What if the hardest part is yet to come? After being relieved to see Westerners (finally) give him heavy tanks as a gift, Volodymyr Zelenskyy has faced the logistical headache these vehicles present. Both for their delivery and for their maintenance.
If we know how many tanks are offered to Ukraine – one hundred, Washington sent, in particular, 31 Abrams tanks, Berlin – 14 Leopards – it is still unknown when they will arrive on the territory of Ukraine. Officially, the UK expects to deliver its Challenger 2 tanks by the end of March. Germany guarantees that this will be done in late March/early April for its Leopard 2, a model that Kyiv has made a priority. And for good reason: it is the most common in Europe. And therefore it is the easiest to obtain and, above all, to maintain.
Train, preferred transport for tanks
The best solution would be for countries willing to contribute to send mainly 2A4 tanks, “for training and logistical reasons“By facilitating, for example, the dispatch of spare parts,” explained former army inspector General Bruno Kasdorf. “In Germany, the Rheinmetall weapons group, which supplies the tank gun and its electronic systems, has already indicated that it can supply a total of 139 Leopard tanks.
If armored trucks exist, they can only move one tank, or even two at a time. And they should be used only on the last kilometers, at the front line. Hence the invaluable use of trains since the beginning of the war. Ukrzaliznytsia (UZ), the equivalent of SNCF in Ukraine, has allowed the transport of more than four million refugees and 300,000 tons of humanitarian aid. But also military equipment, especially in Lvov, a large western city that has become a center of Western aid.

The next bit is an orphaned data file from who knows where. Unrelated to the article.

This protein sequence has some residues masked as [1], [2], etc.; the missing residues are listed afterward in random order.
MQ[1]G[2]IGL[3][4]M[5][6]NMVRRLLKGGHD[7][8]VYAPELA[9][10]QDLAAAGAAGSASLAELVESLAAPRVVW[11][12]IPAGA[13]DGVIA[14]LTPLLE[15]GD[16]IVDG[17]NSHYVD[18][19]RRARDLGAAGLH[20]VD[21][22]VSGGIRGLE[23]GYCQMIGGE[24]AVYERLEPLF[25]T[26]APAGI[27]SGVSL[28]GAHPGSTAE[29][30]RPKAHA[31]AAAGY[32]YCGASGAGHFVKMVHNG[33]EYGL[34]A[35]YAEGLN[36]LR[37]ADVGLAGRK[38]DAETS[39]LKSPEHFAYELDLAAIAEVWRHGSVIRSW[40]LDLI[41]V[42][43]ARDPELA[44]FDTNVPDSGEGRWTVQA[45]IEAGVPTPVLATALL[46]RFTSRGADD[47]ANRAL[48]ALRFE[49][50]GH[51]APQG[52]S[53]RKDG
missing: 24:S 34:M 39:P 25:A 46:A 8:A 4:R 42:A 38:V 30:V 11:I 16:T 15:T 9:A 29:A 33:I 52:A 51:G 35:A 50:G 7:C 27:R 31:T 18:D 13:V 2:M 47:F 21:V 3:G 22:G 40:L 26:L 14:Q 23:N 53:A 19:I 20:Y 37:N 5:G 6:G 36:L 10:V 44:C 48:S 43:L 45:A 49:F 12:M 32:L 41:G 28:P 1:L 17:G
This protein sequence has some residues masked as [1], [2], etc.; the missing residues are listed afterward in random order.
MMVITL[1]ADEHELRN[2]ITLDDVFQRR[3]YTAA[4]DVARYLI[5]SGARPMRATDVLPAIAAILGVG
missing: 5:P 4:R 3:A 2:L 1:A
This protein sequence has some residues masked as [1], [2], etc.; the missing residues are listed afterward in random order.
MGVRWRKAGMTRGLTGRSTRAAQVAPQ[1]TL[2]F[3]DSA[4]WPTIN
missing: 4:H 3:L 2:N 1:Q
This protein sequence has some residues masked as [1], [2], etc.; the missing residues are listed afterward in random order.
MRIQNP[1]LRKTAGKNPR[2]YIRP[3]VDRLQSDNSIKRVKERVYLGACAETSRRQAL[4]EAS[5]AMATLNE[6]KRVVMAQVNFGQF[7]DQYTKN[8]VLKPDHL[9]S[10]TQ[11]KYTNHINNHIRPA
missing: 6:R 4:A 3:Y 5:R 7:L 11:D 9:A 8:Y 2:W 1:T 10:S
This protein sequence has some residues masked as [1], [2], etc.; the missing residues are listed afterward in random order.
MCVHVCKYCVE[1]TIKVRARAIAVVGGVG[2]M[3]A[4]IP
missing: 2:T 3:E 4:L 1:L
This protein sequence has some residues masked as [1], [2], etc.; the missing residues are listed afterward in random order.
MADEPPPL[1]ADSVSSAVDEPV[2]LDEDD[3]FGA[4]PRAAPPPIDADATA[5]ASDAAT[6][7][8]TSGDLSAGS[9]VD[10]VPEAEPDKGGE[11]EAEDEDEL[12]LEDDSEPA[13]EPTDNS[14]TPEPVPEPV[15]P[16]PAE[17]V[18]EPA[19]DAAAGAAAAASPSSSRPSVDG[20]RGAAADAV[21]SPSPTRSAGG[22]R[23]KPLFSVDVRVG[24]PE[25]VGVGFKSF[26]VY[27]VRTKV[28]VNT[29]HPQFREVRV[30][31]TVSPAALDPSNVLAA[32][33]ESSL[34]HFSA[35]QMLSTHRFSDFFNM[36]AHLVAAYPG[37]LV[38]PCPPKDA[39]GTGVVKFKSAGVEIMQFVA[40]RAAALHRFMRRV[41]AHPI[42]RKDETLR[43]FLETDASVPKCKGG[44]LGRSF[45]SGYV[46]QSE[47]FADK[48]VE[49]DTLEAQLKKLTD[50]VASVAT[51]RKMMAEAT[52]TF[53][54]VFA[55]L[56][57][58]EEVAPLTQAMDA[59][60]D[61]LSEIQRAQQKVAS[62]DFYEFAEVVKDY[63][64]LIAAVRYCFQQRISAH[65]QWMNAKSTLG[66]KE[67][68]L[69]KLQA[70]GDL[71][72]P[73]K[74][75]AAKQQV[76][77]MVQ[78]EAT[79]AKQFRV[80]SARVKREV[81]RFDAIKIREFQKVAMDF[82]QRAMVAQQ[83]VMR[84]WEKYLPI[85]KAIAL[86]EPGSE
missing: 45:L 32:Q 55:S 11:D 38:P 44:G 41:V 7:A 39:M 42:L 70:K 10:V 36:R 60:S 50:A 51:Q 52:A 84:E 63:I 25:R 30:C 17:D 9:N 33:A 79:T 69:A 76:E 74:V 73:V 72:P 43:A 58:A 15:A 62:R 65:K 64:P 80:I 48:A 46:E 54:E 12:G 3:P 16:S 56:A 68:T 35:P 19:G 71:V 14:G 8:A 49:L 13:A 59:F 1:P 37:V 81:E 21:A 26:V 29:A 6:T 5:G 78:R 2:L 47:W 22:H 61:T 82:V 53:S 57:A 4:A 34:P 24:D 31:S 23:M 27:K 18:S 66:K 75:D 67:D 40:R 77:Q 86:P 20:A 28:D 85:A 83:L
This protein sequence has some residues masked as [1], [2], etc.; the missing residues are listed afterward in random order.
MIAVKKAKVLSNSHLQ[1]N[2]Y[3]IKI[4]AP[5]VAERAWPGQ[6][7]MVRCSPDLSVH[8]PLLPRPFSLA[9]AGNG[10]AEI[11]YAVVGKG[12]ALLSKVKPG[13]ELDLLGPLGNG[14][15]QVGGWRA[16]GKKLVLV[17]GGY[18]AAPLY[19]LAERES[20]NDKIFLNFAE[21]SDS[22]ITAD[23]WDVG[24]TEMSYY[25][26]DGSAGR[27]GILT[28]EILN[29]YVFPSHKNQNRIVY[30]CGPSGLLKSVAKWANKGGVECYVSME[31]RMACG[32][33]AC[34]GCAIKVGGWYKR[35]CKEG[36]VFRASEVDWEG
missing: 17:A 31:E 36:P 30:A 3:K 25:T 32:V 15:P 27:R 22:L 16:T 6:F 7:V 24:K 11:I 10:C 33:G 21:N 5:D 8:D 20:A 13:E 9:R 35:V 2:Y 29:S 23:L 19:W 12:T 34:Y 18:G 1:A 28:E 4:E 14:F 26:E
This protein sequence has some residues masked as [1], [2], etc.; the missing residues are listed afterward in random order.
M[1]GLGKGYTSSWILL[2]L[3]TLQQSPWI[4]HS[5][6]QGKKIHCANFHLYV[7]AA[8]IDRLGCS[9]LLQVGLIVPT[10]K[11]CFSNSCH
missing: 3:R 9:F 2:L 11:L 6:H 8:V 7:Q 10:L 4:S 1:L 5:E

“Giving all that equipment away is one thing, using it is another.
Also in the process, most of the tanks should join the conflict zone. Time is needed here too: if France has not yet given the green light to send Leclerc, it nonetheless sent a few to Romania in October to bolster NATO’s presence. This gives an idea of the complexity of these trips. Because of their width and weight—the Leclerc tank and its armored personnel carrier weigh about 100 tons—it took seven to eight days for these exceptional convoys to travel by train to Chinku.
In addition to the difficulties of transporting tanks, their maintenance also raises questions. As well as the ability of Ukrainians to quickly use it. “The training of Ukrainian crews should quickly begin in Germany.”assured the German government on Wednesday. “In addition to training, the package will also include logistics, ammunition and systems maintenance.”
However, the task remains challenging. “Giving all that equipment away is one thing, using it is another.“, a US military source told AFP. If the Ukrainian army isn’t starting from scratch – it had a fleet of almost 900 Soviet-built tanks before Feb. 24 – the Leopard 2 and other Challengers are harder to understand. “Soviet tanks are super rustic, there are fewer electronics on board. Given the variety of promised Western tanks and armored personnel carriers, this can be a logistical headache for them,” the French cavalry officer warned.
Colin Kahl, number 3 at the Pentagon, also expressed his concerns on January 19: “The Abrams tank is a very complex technique. It is expensive, requires complex training, it has a jet engine. I think it consumes 11 liters of kerosene per kilometer.” “Not the easiest system to maintain“, he added … before clarifying that a change in the American position is not ruled out. A week later, Washington did change its tone.